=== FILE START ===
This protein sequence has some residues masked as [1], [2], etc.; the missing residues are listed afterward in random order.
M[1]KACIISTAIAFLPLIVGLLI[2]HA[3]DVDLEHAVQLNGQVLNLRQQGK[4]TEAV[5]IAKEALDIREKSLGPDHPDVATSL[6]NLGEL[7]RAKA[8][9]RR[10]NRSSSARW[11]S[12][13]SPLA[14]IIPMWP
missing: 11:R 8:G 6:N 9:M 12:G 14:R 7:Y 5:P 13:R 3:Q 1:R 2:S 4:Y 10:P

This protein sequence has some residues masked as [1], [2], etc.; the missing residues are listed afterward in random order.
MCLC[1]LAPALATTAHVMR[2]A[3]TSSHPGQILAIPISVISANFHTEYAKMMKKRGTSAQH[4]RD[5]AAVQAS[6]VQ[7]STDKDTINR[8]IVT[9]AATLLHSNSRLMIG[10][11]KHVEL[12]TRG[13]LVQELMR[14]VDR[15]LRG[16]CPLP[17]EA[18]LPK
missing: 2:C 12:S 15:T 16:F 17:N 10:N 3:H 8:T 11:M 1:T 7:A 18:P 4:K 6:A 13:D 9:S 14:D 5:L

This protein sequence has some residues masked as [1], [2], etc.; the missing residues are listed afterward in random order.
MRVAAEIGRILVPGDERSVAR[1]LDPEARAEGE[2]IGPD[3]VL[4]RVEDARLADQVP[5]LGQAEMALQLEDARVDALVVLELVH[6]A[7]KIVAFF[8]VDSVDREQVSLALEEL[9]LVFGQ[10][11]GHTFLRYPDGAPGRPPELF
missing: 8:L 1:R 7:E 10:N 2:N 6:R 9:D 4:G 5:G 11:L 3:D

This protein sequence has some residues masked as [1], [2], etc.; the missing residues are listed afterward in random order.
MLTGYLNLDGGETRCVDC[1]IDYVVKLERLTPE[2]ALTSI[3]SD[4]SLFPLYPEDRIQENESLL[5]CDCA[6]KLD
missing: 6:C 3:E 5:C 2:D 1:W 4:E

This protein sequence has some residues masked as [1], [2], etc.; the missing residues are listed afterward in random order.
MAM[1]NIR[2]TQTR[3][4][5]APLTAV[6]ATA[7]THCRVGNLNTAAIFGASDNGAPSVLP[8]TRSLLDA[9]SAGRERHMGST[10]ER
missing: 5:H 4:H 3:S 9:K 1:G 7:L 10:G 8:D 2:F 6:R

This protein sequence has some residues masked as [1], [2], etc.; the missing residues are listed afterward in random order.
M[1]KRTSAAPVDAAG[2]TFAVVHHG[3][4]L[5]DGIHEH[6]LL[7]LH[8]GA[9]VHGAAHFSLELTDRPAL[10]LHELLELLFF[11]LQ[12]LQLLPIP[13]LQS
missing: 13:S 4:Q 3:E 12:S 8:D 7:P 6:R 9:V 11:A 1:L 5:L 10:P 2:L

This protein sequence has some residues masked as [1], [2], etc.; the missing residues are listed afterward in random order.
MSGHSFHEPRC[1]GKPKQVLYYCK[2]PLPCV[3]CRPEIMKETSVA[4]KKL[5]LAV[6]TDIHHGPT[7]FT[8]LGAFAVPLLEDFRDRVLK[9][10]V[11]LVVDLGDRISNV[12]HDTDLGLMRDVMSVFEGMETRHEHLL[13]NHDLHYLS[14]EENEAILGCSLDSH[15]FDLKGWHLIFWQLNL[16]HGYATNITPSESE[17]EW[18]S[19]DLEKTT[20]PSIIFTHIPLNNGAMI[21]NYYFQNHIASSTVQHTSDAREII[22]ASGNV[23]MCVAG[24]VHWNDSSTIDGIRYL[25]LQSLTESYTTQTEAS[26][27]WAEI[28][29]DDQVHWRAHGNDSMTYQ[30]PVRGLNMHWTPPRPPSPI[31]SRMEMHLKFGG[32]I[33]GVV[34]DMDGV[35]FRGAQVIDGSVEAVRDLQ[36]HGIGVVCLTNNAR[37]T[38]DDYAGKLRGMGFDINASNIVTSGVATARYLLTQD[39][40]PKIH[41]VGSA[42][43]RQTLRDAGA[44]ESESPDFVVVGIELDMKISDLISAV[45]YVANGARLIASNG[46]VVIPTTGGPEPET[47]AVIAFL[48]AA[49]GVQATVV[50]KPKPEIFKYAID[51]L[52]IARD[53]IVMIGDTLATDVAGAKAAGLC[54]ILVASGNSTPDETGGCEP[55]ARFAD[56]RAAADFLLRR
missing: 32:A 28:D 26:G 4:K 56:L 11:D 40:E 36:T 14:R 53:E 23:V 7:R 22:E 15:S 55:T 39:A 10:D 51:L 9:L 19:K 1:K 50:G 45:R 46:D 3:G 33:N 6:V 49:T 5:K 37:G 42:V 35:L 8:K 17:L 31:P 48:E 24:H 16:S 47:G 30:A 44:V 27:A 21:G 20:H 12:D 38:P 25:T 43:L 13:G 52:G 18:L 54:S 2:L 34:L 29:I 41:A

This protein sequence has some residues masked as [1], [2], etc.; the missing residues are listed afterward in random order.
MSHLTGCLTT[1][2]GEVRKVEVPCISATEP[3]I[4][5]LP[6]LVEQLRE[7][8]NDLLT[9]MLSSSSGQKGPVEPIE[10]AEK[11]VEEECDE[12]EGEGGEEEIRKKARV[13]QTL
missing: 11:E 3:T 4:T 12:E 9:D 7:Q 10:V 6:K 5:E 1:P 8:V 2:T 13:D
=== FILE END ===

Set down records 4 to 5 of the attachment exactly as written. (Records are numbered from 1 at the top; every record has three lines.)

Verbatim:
This protein sequence has some residues masked as [1], [2], etc.; the missing residues are listed afterward in random order.
MLTGYLNLDGGETRCVDC[1]IDYVVKLERLTPE[2]ALTSI[3]SD[4]SLFPLYPEDRIQENESLL[5]CDCA[6]KLD
missing: 6:C 3:E 5:C 2:D 1:W 4:E

This protein sequence has some residues masked as [1], [2], etc.; the missing residues are listed afterward in random order.
MAM[1]NIR[2]TQTR[3][4][5]APLTAV[6]ATA[7]THCRVGNLNTAAIFGASDNGAPSVLP[8]TRSLLDA[9]SAGRERHMGST[10]ER
missing: 5:H 4:H 3:S 9:K 1:G 7:L 10:G 8:D 2:F 6:R